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Telephone Triage
Best Practices and Systems for Telehealth Nursing

Online Continuing Education Course

Course Description

5 contact hour telephone triage nursing CEU course on the essential aspects of good communication, decision-making, and the use of tools, guidelines, and protocols for assessment in telehealth. Also covers the importance of documentation in providing safe, effective, and appropriate telephone nursing care, and common risk management issues.

Course Price: $35.00

Contact Hours: 5

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Telephone Triage
Best Practice and Systems for Telehealth Nursing

LEARNING OUTCOME AND OBJECTIVES:  Upon completion of the course, you will have increased your knowledge of telephone triage nursing. Specific objectives include:

  • Define “telephone triage” and its related terminology.
  • Discuss the components of a high-quality telephone triage system.
  • Summarize the essential aspects of good communication required for telephone triage.
  • Identify how telephone triage decision-making is influenced by rules of thumb, distractors, and cognitive biases.
  • Describe mnemonic tools used in patient and symptom assessment.
  • List the essentials of safe, effective, and appropriate documentation and charting specific to telephone triage care.
  • Discuss patient disposition and the use of telephone triage guidelines.
  • Summarize common risk management issues in telephone triage practice.

WHAT IS TELEPHONE TRIAGE?


Telephone triage is a complex process by which trained clinicians identify a patient’s problem, estimate the level of urgency, and render advice to the patient over the phone (Huibers et al., 2011). Telephone triage, however, does not involve making diagnoses—nursing or medical—by phone (Lephrohon & Patel, 1995; Perrin & Goodman, 1978).

Telephone triage is focused on assessment and disposition. The clinician’s disposition, also known as a referral, is defined as a directive to the patient about the time, place, and reason for further evaluation and/or treatment. Safety in telephone triage requires that referrals be appropriate and timely in order to avoid delays in care—evaluation, diagnosis, and/or treatment—and to ensure that patients are seen before symptoms escalate.

Telephone triage is a subspecialty practiced by licensed medical professionals (most frequently nurses) and occurring within a range of practice settings, including emergency departments, general practice, primary care, pediatric practice, and managed care environments. The American Academy of Ambulatory Care Nurses (AAACN, 2011) and Emergency Nurses Association (ENA 2015) consider nurses to be the most qualified clinicians to safely perform telephone triage. Similarly, most state boards of nursing support using a professional nurse as a medical decision-maker.

Nursing telephone triage has become an integral mode of delivering healthcare services, especially during off-hours, on a national and international level (Huibers et al., 2011).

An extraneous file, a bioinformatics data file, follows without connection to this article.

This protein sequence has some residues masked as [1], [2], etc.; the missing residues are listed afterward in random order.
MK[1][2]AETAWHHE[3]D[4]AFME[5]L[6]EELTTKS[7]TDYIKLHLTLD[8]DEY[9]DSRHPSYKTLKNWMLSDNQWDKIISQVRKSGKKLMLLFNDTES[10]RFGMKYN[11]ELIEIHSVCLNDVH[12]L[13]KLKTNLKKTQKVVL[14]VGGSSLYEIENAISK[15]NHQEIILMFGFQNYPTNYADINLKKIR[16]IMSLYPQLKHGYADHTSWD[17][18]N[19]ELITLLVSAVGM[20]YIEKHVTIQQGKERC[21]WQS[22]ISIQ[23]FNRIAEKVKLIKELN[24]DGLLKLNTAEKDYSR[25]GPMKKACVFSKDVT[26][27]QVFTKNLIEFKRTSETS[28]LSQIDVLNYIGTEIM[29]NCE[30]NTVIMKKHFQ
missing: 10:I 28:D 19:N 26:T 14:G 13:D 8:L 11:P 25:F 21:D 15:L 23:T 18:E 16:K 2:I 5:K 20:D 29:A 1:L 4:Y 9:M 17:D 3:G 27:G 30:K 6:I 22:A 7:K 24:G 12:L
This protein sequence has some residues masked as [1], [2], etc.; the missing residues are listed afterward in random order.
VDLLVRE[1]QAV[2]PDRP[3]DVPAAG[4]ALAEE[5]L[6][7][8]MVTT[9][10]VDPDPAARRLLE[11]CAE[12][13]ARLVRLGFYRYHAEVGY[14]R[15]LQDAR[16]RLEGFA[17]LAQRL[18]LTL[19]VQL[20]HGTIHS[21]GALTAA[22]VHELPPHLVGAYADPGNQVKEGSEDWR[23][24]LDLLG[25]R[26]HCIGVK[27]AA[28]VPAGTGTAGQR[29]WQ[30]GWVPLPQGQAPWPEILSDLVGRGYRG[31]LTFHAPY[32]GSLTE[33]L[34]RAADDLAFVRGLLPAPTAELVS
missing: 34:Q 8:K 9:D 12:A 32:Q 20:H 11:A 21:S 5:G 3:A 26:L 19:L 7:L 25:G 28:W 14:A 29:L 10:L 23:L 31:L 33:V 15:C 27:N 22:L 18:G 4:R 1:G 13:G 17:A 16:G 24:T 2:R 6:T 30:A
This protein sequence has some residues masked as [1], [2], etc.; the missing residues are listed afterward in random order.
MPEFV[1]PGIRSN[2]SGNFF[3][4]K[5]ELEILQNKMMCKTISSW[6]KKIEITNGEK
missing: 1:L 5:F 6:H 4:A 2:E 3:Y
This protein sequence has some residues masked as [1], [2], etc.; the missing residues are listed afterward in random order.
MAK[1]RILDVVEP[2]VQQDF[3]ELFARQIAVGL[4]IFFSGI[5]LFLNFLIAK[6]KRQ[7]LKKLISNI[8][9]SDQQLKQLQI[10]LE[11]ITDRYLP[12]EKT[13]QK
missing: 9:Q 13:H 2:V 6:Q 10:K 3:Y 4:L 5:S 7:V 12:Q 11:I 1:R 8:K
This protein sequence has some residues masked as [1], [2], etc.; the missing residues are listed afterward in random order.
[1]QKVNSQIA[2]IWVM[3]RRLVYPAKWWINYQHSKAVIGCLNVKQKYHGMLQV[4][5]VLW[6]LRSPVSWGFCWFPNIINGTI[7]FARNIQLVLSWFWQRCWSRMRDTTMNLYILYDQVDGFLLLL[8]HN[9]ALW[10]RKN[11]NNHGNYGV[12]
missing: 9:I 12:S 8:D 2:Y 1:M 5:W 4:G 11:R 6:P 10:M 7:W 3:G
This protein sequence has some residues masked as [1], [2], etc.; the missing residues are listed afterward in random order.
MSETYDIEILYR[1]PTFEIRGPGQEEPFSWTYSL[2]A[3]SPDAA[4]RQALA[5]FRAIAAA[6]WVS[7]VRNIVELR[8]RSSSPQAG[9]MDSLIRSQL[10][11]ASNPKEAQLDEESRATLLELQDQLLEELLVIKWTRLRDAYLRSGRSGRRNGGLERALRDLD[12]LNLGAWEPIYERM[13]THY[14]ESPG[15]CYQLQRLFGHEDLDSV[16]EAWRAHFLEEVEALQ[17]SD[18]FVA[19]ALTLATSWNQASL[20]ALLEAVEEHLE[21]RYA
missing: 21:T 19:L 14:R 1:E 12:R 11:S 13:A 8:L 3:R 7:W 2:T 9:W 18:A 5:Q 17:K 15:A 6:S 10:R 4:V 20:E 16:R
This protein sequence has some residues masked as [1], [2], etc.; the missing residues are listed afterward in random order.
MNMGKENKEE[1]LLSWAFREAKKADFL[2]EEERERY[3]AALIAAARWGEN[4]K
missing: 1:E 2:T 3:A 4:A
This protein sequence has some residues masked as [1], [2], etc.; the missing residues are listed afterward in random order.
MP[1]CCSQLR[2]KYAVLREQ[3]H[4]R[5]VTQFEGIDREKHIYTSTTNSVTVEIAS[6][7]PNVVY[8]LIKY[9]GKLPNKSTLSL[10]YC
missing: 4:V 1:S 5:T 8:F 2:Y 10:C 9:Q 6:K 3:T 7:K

Terminology

Naming conventions and titles for telephone triage services are confusing and sometimes misleading. Terminology for the field has included telephone triage, teletriage, telepractice, telenursing, telephone advice, and telehealth. Titles for telephone triage practitioners have included phone nurse, advice nurse, and teletriagist.

For the purposes of this course, telephone triage is defined as “clinical management of symptom-based calls by telephone only.”

Telehealth has now taken on its own meaning and is commonly used as an umbrella term describing the delivery of healthcare services through electronic modes including the telephone, telemonitoring, etc. (Nagel et al., 2013).

Telephone medicine, performed by physicians, is defined as the “telephonic medical diagnosis of patients’ problems” (Reisman & Brown, 2005). Historically, it lacks a system (guidelines, training, standards). Telephone medicine is an informal process, and some physicians do not document such calls (Wheeler et al., 2015).

Telephone triage (as practiced by nurses) is more developed than telephone medicine. However, telephone triage still lacks universal standardization, regulation, and the professional recognition of other nursing subspecialties.

GLOSSARY
Appropriate
Suitable or proper in the circumstance
Computerized decision support systems (CDSS)
Expert software systems that remind experienced decision-makers of information to consider that he or she once knew but may have forgotten
Computerized decision-making systems (CDMS)
Expert software systems that allow an unqualified person to make a decision that is beyond his or her level of clinical training and experience
Complete system
A complete telephone triage system made up of qualified staff, medically approved guidelines, electronic medical records (or audiotape or paper documents), training, and standards/policies
Disposition
A directive from clinician to patient indicating the time, place, and reason the patient’s symptoms are to be further evaluated and/or treated (also known as a referral), stated explicitly in order to provide for patient informed consent and avoid miscommunication